It is the purpose of this part to provide effective remedies that will eliminate these discriminatory practices. This part shall be deemed an exercise of the police power of the state for the protection of the welfare, health, and peace of the people of this state.
Section 12921. It is hereby declared as the public policy of this state that it is necessary to protect and safeguard the right and opportunity of all persons to seek, obtain, and hold employment without discrimination or abridgment on account of race, religious creed, color, national origin, ancestry, physical disability, mental disability, medical condition, genetic information, marital status, sex, gender, gender identity, gender expression, age, sexual orientation, or military and veteran status.
WARNING – EMPLOYER PROVIDED FORMS
We have reviewed employer provided forms that are intentionally designed to thwart the Title VII request they are claiming to facilitate, setting the applicant up for a denial. Employers are asking personal questions about where you attend church, where you go after church, how long you’ve held your religious beliefs, whether you’ve ever been vaccinated before, and many other questions prohibited by federal law as a condition to SUBMIT your Title VII request.
You should only use the employer provided form to identify yourself and the fact that you are submitting a Title VII religious accommodation request pertaining to the COVID-19 vaccine mandate. You may write “See Attached” in the rest of the fields of the employer provided form and then attach it to the Title VII Religious Accommodation form you obtain here. That is sufficient to satisfy your Title VII request under federal law whether your employer agrees or not.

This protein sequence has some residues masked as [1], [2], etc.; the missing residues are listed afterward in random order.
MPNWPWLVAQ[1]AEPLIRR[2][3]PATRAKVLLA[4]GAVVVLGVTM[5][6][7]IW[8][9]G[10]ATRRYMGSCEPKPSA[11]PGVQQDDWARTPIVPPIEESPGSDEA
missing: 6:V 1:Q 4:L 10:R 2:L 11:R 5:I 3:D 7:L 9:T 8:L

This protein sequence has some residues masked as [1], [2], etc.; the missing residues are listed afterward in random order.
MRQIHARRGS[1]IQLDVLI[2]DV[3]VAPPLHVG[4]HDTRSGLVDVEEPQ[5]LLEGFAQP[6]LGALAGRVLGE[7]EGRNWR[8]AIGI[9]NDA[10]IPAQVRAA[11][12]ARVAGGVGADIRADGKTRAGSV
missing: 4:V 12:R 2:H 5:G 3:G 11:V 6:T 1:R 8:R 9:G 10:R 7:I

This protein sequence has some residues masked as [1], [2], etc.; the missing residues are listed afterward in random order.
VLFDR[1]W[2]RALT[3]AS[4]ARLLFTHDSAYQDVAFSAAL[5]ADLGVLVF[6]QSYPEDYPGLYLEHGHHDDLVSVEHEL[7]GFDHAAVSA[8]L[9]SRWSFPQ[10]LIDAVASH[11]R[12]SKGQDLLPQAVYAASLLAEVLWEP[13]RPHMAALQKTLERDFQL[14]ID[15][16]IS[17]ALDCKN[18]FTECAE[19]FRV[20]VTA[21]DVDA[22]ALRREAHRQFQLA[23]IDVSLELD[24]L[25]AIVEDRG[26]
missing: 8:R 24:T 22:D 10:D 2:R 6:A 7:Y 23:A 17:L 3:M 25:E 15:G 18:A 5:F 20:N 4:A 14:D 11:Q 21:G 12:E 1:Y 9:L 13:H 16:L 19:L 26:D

However, your employer may ask you certain questions AFTER submission of your Title VII request, but only if they have an objective reason to question the sincerity of your belief (i.e., your advocating abortion or presenting yourself in a contradictory way to your sincerely held beliefs on social media or elsewhere). However, they must otherwise presume your request is sincere and based on your religious beliefs and cannot require you to do anything more to SUBMIT your request.
Even after submitting your request, the line of questioning from the employer is limited. Your employer cannot ask for a letter from your pastor or priest, whether you attend church or where you attend, or who your religious leader is. It is sufficient to state your religion as “Christian” or “Judaism” or any other religion that applies.